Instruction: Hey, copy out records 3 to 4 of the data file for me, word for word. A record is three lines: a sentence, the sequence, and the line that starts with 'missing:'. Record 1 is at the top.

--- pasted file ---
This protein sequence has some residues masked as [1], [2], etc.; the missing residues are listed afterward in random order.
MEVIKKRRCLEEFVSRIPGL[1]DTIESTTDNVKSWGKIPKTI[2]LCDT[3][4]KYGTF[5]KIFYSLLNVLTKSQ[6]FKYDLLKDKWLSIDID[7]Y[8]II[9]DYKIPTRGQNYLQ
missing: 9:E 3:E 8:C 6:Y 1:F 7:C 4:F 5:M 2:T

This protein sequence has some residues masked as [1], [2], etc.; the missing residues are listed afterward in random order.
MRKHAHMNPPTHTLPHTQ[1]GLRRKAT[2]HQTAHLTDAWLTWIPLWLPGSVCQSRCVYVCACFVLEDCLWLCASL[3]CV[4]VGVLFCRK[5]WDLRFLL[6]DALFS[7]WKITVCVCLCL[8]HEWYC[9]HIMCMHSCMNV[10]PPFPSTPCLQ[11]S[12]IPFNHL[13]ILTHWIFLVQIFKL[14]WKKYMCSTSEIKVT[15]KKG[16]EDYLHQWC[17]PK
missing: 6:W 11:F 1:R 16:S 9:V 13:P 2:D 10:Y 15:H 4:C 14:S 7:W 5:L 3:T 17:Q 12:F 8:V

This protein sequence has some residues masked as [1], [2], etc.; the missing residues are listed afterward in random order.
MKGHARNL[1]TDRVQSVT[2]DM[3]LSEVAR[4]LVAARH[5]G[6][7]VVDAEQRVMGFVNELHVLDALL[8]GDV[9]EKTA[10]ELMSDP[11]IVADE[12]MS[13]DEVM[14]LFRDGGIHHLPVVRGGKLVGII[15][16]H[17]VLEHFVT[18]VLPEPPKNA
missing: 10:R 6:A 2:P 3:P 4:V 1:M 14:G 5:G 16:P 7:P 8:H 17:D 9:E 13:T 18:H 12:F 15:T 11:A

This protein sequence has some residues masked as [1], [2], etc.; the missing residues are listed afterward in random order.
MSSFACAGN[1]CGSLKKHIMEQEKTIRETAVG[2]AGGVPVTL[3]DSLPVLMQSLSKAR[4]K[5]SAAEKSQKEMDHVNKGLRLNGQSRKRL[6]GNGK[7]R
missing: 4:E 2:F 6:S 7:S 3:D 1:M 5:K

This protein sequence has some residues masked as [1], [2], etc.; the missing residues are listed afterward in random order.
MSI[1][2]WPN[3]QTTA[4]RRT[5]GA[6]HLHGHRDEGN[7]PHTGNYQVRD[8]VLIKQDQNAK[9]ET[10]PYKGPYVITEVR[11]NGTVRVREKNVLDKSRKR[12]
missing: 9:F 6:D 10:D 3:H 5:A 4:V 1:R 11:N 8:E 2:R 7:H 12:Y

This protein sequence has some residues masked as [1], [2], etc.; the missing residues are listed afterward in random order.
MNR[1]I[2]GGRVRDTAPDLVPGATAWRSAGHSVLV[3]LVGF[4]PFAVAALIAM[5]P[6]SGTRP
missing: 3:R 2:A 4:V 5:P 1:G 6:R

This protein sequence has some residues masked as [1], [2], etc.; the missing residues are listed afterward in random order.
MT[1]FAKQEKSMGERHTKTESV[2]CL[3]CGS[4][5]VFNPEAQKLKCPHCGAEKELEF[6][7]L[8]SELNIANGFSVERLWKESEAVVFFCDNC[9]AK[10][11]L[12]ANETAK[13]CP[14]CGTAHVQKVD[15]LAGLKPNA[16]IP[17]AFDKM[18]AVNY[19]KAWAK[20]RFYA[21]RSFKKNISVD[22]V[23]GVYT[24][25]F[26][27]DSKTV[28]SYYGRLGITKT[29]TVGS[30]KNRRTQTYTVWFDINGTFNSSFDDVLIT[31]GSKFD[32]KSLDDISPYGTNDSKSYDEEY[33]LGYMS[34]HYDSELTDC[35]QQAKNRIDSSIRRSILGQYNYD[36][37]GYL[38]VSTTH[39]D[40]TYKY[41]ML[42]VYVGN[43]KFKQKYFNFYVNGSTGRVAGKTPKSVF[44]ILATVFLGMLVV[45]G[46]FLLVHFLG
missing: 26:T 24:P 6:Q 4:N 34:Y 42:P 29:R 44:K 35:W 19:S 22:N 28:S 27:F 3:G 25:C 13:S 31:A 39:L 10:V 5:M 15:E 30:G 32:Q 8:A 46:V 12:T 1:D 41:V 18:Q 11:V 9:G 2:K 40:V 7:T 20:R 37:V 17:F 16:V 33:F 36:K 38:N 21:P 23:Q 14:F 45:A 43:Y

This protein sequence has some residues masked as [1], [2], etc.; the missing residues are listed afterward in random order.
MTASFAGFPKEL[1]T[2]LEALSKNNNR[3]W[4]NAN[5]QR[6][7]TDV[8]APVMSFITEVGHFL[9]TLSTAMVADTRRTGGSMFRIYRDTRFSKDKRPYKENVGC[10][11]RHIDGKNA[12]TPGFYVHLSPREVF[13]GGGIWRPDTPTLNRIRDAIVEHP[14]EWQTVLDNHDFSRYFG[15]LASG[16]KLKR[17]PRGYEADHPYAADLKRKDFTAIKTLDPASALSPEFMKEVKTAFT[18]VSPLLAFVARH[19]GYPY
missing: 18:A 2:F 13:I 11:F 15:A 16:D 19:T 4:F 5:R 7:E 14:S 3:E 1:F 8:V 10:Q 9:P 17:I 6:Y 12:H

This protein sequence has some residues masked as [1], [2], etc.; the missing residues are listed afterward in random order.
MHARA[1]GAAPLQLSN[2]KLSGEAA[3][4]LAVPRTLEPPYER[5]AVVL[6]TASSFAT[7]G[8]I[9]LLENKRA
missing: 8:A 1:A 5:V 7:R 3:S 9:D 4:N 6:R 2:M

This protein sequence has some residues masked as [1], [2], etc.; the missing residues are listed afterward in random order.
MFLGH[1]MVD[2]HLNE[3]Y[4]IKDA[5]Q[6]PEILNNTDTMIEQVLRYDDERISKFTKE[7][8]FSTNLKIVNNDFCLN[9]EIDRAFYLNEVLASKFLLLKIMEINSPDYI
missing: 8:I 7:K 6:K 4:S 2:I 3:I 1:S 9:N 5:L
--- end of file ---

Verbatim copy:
This protein sequence has some residues masked as [1], [2], etc.; the missing residues are listed afterward in random order.
MKGHARNL[1]TDRVQSVT[2]DM[3]LSEVAR[4]LVAARH[5]G[6][7]VVDAEQRVMGFVNELHVLDALL[8]GDV[9]EKTA[10]ELMSDP[11]IVADE[12]MS[13]DEVM[14]LFRDGGIHHLPVVRGGKLVGII[15][16]H[17]VLEHFVT[18]VLPEPPKNA
missing: 10:R 6:A 2:P 3:P 4:V 1:M 14:G 5:G 16:P 7:P 8:H 17:D 9:E 13:T 18:H 12:F 15:T 11:A

This protein sequence has some residues masked as [1], [2], etc.; the missing residues are listed afterward in random order.
MSSFACAGN[1]CGSLKKHIMEQEKTIRETAVG[2]AGGVPVTL[3]DSLPVLMQSLSKAR[4]K[5]SAAEKSQKEMDHVNKGLRLNGQSRKRL[6]GNGK[7]R
missing: 4:E 2:F 6:S 7:S 3:D 1:M 5:K